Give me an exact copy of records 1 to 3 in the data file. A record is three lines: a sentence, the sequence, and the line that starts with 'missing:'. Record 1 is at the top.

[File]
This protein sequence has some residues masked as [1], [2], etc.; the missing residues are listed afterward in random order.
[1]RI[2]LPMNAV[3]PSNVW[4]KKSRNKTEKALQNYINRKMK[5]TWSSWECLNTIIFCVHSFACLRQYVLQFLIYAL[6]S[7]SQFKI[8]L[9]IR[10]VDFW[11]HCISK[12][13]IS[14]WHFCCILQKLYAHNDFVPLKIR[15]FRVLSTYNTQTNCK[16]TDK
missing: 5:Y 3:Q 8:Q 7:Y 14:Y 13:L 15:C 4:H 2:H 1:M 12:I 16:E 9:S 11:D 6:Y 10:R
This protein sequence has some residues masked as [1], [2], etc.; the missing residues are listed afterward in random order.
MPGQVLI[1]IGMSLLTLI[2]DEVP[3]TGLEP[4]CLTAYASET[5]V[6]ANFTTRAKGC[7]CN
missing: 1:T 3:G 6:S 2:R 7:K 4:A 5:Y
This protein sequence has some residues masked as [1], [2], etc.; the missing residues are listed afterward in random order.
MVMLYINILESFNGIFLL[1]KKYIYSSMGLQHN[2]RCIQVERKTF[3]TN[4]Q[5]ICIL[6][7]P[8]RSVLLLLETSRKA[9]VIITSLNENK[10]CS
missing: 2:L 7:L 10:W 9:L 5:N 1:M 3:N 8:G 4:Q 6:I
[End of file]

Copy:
This protein sequence has some residues masked as [1], [2], etc.; the missing residues are listed afterward in random order.
[1]RI[2]LPMNAV[3]PSNVW[4]KKSRNKTEKALQNYINRKMK[5]TWSSWECLNTIIFCVHSFACLRQYVLQFLIYAL[6]S[7]SQFKI[8]L[9]IR[10]VDFW[11]HCISK[12][13]IS[14]WHFCCILQKLYAHNDFVPLKIR[15]FRVLSTYNTQTNCK[16]TDK
missing: 5:Y 3:Q 8:Q 7:Y 14:Y 13:L 15:C 4:H 2:H 1:M 12:I 16:E 9:S 11:D 6:Y 10:R
This protein sequence has some residues masked as [1], [2], etc.; the missing residues are listed afterward in random order.
MPGQVLI[1]IGMSLLTLI[2]DEVP[3]TGLEP[4]CLTAYASET[5]V[6]ANFTTRAKGC[7]CN
missing: 1:T 3:G 6:S 2:R 7:K 4:A 5:Y
This protein sequence has some residues masked as [1], [2], etc.; the missing residues are listed afterward in random order.
MVMLYINILESFNGIFLL[1]KKYIYSSMGLQHN[2]RCIQVERKTF[3]TN[4]Q[5]ICIL[6][7]P[8]RSVLLLLETSRKA[9]VIITSLNENK[10]CS
missing: 2:L 7:L 10:W 9:L 5:N 1:M 3:N 8:G 4:Q 6:I